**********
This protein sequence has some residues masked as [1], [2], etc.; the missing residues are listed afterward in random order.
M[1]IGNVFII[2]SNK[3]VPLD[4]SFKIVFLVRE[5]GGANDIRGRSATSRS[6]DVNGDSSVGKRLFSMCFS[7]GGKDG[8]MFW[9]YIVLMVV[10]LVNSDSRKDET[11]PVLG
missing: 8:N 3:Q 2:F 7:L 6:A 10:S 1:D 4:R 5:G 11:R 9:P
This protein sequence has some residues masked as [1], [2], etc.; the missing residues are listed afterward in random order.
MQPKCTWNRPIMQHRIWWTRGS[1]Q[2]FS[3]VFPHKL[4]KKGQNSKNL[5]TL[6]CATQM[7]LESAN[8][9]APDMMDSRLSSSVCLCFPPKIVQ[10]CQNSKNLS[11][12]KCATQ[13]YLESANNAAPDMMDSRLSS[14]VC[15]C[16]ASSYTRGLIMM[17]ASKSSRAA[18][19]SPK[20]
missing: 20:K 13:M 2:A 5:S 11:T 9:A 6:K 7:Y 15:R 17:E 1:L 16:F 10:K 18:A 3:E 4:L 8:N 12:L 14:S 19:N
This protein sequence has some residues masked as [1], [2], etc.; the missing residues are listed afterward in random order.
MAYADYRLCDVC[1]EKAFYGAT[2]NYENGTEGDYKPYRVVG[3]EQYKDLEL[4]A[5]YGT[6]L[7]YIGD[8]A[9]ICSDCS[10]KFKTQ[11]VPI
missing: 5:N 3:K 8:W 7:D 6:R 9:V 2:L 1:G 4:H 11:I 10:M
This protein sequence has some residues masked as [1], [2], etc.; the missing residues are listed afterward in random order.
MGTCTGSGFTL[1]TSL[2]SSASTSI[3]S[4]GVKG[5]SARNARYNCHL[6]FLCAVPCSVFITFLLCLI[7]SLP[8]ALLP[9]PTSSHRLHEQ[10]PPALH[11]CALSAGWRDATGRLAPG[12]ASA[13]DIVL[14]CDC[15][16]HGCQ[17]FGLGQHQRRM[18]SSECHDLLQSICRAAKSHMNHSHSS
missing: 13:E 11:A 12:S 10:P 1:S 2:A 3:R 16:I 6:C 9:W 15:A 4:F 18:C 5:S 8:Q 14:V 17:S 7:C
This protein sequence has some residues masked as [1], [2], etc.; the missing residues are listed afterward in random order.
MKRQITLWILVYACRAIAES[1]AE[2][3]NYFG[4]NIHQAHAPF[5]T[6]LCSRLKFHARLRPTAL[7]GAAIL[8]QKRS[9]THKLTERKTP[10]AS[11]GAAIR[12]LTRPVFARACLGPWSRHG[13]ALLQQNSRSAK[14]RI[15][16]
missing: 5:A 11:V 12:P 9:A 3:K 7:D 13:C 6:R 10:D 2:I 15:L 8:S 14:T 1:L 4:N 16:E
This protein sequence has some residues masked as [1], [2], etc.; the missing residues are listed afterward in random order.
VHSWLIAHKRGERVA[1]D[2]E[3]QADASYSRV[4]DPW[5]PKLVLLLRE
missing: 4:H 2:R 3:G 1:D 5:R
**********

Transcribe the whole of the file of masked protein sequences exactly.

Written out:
This protein sequence has some residues masked as [1], [2], etc.; the missing residues are listed afterward in random order.
M[1]IGNVFII[2]SNK[3]VPLD[4]SFKIVFLVRE[5]GGANDIRGRSATSRS[6]DVNGDSSVGKRLFSMCFS[7]GGKDG[8]MFW[9]YIVLMVV[10]LVNSDSRKDET[11]PVLG
missing: 8:N 3:Q 2:F 7:L 6:A 10:S 1:D 4:R 5:G 11:R 9:P
This protein sequence has some residues masked as [1], [2], etc.; the missing residues are listed afterward in random order.
MQPKCTWNRPIMQHRIWWTRGS[1]Q[2]FS[3]VFPHKL[4]KKGQNSKNL[5]TL[6]CATQM[7]LESAN[8][9]APDMMDSRLSSSVCLCFPPKIVQ[10]CQNSKNLS[11][12]KCATQ[13]YLESANNAAPDMMDSRLSS[14]VC[15]C[16]ASSYTRGLIMM[17]ASKSSRAA[18][19]SPK[20]
missing: 20:K 13:M 2:A 5:S 11:T 9:A 6:K 7:Y 15:R 17:E 1:L 16:F 10:K 18:A 3:E 4:L 8:N 12:L 14:S 19:N
This protein sequence has some residues masked as [1], [2], etc.; the missing residues are listed afterward in random order.
MAYADYRLCDVC[1]EKAFYGAT[2]NYENGTEGDYKPYRVVG[3]EQYKDLEL[4]A[5]YGT[6]L[7]YIGD[8]A[9]ICSDCS[10]KFKTQ[11]VPI
missing: 5:N 3:K 8:W 7:D 6:R 9:V 2:L 1:G 4:H 11:I 10:M
This protein sequence has some residues masked as [1], [2], etc.; the missing residues are listed afterward in random order.
MGTCTGSGFTL[1]TSL[2]SSASTSI[3]S[4]GVKG[5]SARNARYNCHL[6]FLCAVPCSVFITFLLCLI[7]SLP[8]ALLP[9]PTSSHRLHEQ[10]PPALH[11]CALSAGWRDATGRLAPG[12]ASA[13]DIVL[14]CDC[15][16]HGCQ[17]FGLGQHQRRM[18]SSECHDLLQSICRAAKSHMNHSHSS
missing: 13:E 11:A 12:S 10:P 1:S 2:A 3:R 16:I 6:C 9:W 15:A 4:F 18:C 5:S 8:Q 14:V 17:S 7:C
This protein sequence has some residues masked as [1], [2], etc.; the missing residues are listed afterward in random order.
MKRQITLWILVYACRAIAES[1]AE[2][3]NYFG[4]NIHQAHAPF[5]T[6]LCSRLKFHARLRPTAL[7]GAAIL[8]QKRS[9]THKLTERKTP[10]AS[11]GAAIR[12]LTRPVFARACLGPWSRHG[13]ALLQQNSRSAK[14]RI[15][16]
missing: 5:A 11:V 12:P 9:A 3:K 7:D 13:C 6:R 10:D 2:I 15:L 8:S 14:T 1:L 4:N 16:E
This protein sequence has some residues masked as [1], [2], etc.; the missing residues are listed afterward in random order.
VHSWLIAHKRGERVA[1]D[2]E[3]QADASYSRV[4]DPW[5]PKLVLLLRE
missing: 4:H 2:R 3:G 1:D 5:R